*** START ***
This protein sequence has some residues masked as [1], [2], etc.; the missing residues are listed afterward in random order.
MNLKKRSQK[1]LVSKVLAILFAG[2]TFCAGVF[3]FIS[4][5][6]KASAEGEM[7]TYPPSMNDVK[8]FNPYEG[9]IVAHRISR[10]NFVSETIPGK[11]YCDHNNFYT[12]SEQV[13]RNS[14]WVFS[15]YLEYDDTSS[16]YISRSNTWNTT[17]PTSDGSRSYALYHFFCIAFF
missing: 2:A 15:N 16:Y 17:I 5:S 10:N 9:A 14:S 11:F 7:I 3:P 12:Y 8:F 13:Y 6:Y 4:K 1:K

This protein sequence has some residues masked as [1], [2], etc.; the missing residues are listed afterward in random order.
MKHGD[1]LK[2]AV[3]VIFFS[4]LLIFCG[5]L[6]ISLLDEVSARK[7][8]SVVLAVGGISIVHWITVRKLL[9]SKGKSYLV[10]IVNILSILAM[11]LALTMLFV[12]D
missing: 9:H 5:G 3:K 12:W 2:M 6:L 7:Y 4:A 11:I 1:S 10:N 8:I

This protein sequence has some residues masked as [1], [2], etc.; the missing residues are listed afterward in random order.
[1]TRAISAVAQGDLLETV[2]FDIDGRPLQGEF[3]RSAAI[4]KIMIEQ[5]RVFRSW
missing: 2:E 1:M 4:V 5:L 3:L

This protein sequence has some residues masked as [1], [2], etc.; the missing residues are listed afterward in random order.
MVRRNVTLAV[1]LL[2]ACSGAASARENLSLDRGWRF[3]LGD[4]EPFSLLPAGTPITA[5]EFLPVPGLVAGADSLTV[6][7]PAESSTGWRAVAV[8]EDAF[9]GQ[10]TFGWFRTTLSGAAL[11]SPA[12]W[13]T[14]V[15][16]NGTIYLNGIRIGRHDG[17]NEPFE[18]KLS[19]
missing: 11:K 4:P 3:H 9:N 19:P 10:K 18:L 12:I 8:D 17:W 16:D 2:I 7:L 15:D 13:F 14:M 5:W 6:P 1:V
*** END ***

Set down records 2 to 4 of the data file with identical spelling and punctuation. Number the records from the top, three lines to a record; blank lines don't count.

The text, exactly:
This protein sequence has some residues masked as [1], [2], etc.; the missing residues are listed afterward in random order.
MKHGD[1]LK[2]AV[3]VIFFS[4]LLIFCG[5]L[6]ISLLDEVSARK[7][8]SVVLAVGGISIVHWITVRKLL[9]SKGKSYLV[10]IVNILSILAM[11]LALTMLFV[12]D
missing: 9:H 5:G 3:K 12:W 2:M 6:L 7:Y 4:A 11:I 1:S 10:N 8:I

This protein sequence has some residues masked as [1], [2], etc.; the missing residues are listed afterward in random order.
[1]TRAISAVAQGDLLETV[2]FDIDGRPLQGEF[3]RSAAI[4]KIMIEQ[5]RVFRSW
missing: 2:E 1:M 4:V 5:L 3:L

This protein sequence has some residues masked as [1], [2], etc.; the missing residues are listed afterward in random order.
MVRRNVTLAV[1]LL[2]ACSGAASARENLSLDRGWRF[3]LGD[4]EPFSLLPAGTPITA[5]EFLPVPGLVAGADSLTV[6][7]PAESSTGWRAVAV[8]EDAF[9]GQ[10]TFGWFRTTLSGAAL[11]SPA[12]W[13]T[14]V[15][16]NGTIYLNGIRIGRHDG[17]NEPFE[18]KLS[19]
missing: 11:K 4:P 3:H 9:N 19:P 10:K 18:L 12:I 8:D 17:W 16:D 2:I 7:L 15:D 13:F 14:M 5:W 6:P 1:V